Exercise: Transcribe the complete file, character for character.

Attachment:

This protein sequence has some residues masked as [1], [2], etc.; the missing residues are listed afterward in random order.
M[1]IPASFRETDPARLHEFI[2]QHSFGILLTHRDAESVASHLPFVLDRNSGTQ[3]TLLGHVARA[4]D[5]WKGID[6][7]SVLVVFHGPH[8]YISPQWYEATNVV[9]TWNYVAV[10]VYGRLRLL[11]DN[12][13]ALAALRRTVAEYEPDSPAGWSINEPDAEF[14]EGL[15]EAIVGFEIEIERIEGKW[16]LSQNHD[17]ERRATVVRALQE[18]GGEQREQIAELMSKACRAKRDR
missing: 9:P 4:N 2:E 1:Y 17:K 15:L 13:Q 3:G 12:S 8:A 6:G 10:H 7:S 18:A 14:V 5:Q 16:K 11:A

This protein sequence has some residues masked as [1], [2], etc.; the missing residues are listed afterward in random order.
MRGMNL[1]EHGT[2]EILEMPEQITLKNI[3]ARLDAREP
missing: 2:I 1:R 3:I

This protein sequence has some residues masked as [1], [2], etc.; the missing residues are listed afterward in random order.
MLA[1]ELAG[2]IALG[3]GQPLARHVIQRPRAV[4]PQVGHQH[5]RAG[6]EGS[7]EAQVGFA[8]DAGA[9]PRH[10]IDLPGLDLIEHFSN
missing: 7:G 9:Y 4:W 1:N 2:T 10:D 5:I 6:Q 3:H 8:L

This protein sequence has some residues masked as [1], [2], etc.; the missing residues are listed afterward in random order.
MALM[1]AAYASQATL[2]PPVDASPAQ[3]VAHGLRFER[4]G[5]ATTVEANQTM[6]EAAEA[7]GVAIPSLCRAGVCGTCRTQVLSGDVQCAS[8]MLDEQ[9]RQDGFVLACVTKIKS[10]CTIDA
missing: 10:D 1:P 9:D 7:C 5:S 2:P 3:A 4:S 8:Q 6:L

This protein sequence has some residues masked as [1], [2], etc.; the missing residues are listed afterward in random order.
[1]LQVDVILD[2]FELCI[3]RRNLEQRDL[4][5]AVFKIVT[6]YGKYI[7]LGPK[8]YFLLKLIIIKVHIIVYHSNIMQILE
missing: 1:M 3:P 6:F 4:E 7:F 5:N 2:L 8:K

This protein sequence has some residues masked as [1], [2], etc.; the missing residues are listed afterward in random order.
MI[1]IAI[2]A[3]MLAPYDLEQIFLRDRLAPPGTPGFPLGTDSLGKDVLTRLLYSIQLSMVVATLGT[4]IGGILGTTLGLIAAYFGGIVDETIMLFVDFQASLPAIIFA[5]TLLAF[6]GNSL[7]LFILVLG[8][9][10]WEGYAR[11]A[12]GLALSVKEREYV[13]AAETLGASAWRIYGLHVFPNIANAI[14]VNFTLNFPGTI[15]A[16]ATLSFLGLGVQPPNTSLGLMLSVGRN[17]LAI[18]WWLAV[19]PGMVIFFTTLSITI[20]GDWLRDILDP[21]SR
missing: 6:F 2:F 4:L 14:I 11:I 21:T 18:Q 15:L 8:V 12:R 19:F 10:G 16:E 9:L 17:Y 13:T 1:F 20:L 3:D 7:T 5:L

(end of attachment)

This protein sequence has some residues masked as [1], [2], etc.; the missing residues are listed afterward in random order.
M[1]IPASFRETDPARLHEFI[2]QHSFGILLTHRDAESVASHLPFVLDRNSGTQ[3]TLLGHVARA[4]D[5]WKGID[6][7]SVLVVFHGPH[8]YISPQWYEATNVV[9]TWNYVAV[10]VYGRLRLL[11]DN[12][13]ALAALRRTVAEYEPDSPAGWSINEPDAEF[14]EGL[15]EAIVGFEIEIERIEGKW[16]LSQNHD[17]ERRATVVRALQE[18]GGEQREQIAELMSKACRAKRDR
missing: 9:P 4:N 2:E 1:Y 17:K 15:L 13:Q 3:G 12:S 8:A 6:G 10:H 7:S 18:A 14:V 5:Q 16:K 11:A

This protein sequence has some residues masked as [1], [2], etc.; the missing residues are listed afterward in random order.
MRGMNL[1]EHGT[2]EILEMPEQITLKNI[3]ARLDAREP
missing: 2:I 1:R 3:I

This protein sequence has some residues masked as [1], [2], etc.; the missing residues are listed afterward in random order.
MLA[1]ELAG[2]IALG[3]GQPLARHVIQRPRAV[4]PQVGHQH[5]RAG[6]EGS[7]EAQVGFA[8]DAGA[9]PRH[10]IDLPGLDLIEHFSN
missing: 7:G 9:Y 4:W 1:N 2:T 10:D 5:I 6:Q 3:H 8:L

This protein sequence has some residues masked as [1], [2], etc.; the missing residues are listed afterward in random order.
MALM[1]AAYASQATL[2]PPVDASPAQ[3]VAHGLRFER[4]G[5]ATTVEANQTM[6]EAAEA[7]GVAIPSLCRAGVCGTCRTQVLSGDVQCAS[8]MLDEQ[9]RQDGFVLACVTKIKS[10]CTIDA
missing: 10:D 1:P 9:D 7:C 5:S 2:P 3:A 4:S 8:Q 6:L

This protein sequence has some residues masked as [1], [2], etc.; the missing residues are listed afterward in random order.
[1]LQVDVILD[2]FELCI[3]RRNLEQRDL[4][5]AVFKIVT[6]YGKYI[7]LGPK[8]YFLLKLIIIKVHIIVYHSNIMQILE
missing: 1:M 3:P 6:F 4:E 7:F 5:N 2:L 8:K

This protein sequence has some residues masked as [1], [2], etc.; the missing residues are listed afterward in random order.
MI[1]IAI[2]A[3]MLAPYDLEQIFLRDRLAPPGTPGFPLGTDSLGKDVLTRLLYSIQLSMVVATLGT[4]IGGILGTTLGLIAAYFGGIVDETIMLFVDFQASLPAIIFA[5]TLLAF[6]GNSL[7]LFILVLG[8][9][10]WEGYAR[11]A[12]GLALSVKEREYV[13]AAETLGASAWRIYGLHVFPNIANAI[14]VNFTLNFPGTI[15]A[16]ATLSFLGLGVQPPNTSLGLMLSVGRN[17]LAI[18]WWLAV[19]PGMVIFFTTLSITI[20]GDWLRDILDP[21]SR
missing: 6:F 2:F 4:L 14:I 11:I 21:T 18:Q 15:L 8:V 12:R 19:F 10:G 16:E 9:L 17:Y 13:T 1:F 20:L 3:D 7:T 5:L